Although my specialty is Japanese cinema, I teach and do research in many other fields, such as animation, television, comic books, or the Western. I also work on other Asian cinemas, but have not had much of an occasion to publish on them.
I am thus glad to report that I’ve finally published my first article on Korean cinema: a piece entitled “Colonial Era Korean Cinema and the Problem of Internalization” in the journal Trans-Humanities, published by Ewha Womens University (number 20 [volume 8, number 1]: pp. 27–46). The origins of this piece are in a talk I gave as part of a panel discussion called “Korea’s Rediscovered Colonial Films" at Harvard in December 2010, a great session organized by Carter Eckert that also featured John Dower, Michael Robinson, and Franziska Seraphim. I am thankful to Prof. Eckert for giving me the opportunity to talk about Korean film, as well as to Ewha, which let me expand on that talk for the conference "Korean Literature, Art, and Film from 1910 to 1945" held at Ewha in July 2014. Ewha invited us to submit to their journal, which I did, in part to support the growing relationship between Ewha and Yale. My colleague, John Treat, who helped organize the conference, also has a piece in the same issue: “Im Hwa Before and After Japan.”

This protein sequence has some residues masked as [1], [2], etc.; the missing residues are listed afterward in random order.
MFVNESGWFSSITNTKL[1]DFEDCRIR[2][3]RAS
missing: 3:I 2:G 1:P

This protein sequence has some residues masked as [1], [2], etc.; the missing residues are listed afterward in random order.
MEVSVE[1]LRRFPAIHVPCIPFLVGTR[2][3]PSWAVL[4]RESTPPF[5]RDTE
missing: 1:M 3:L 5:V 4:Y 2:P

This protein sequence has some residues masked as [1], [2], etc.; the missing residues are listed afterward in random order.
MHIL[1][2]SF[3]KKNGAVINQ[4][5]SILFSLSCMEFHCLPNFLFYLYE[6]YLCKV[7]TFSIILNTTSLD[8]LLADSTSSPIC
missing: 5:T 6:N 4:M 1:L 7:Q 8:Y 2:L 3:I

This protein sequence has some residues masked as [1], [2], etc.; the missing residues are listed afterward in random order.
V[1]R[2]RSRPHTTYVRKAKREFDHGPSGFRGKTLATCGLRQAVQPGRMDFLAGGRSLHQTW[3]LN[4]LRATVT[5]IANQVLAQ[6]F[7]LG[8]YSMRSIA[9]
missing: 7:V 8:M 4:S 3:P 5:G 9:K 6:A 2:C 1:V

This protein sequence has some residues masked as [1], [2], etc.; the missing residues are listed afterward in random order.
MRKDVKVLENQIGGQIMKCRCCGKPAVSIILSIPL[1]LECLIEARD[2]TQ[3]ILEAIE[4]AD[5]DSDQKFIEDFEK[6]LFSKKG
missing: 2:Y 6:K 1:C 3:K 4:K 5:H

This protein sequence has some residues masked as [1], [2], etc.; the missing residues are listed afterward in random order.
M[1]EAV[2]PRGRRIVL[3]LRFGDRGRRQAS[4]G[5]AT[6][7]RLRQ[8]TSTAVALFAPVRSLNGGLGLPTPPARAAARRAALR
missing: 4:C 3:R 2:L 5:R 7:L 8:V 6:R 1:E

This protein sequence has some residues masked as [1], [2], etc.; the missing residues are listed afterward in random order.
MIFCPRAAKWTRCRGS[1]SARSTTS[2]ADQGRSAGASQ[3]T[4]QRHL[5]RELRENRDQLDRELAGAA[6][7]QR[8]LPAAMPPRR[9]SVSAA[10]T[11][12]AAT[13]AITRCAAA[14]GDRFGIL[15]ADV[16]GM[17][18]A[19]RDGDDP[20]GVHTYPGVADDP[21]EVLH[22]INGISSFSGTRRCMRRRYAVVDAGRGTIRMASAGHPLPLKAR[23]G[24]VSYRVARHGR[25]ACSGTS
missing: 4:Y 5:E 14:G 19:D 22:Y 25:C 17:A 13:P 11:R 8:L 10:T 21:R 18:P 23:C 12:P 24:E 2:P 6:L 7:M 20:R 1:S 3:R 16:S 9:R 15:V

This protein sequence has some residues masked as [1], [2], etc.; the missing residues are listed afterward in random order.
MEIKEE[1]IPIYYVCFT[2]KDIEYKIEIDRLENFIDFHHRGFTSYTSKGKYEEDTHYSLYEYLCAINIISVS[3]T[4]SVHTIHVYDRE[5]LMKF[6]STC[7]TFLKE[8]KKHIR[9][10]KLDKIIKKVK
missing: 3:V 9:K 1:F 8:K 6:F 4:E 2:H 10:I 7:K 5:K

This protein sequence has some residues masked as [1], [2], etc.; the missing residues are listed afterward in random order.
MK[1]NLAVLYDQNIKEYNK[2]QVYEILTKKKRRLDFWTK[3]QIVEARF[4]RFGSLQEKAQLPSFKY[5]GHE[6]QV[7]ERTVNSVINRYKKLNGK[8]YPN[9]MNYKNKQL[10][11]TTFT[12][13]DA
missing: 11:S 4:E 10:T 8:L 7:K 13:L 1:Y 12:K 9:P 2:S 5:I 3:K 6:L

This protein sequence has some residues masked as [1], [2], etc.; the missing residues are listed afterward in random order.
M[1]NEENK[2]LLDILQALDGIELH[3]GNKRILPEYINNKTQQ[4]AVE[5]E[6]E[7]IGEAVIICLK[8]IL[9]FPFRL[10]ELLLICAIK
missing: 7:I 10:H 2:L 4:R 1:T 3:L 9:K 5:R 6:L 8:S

Here is the abstract for my article:
This paper analyzes several films produced in Korea during the era of its colonization by Japan that pose interesting questions about the problem of internalization, or colonization of the mind. While on the one hand, these works can seem to present examples of Korean characters quite literally internalizing the voices or visions of Japanese authority, they can also problematize the assumption that there is a distinct subject with an established “inside” open to absorbing such commands. This is further complicated, I will argue, by the fact that the cinema of the Japanese metropole was itself often contradictory, despite and sometimes because of its place in a colonial empire. These Korean films offer multiple examples of complex subjectivities crisscrossed by split subjectivities and intersubjective relations that render it difficult to clearly demarcate “internal” and “external.” This paper will be one step in an effort to use close stylistic and film analysis to consider the questions of colonial film and cultural colonization on the level of the cinematic text.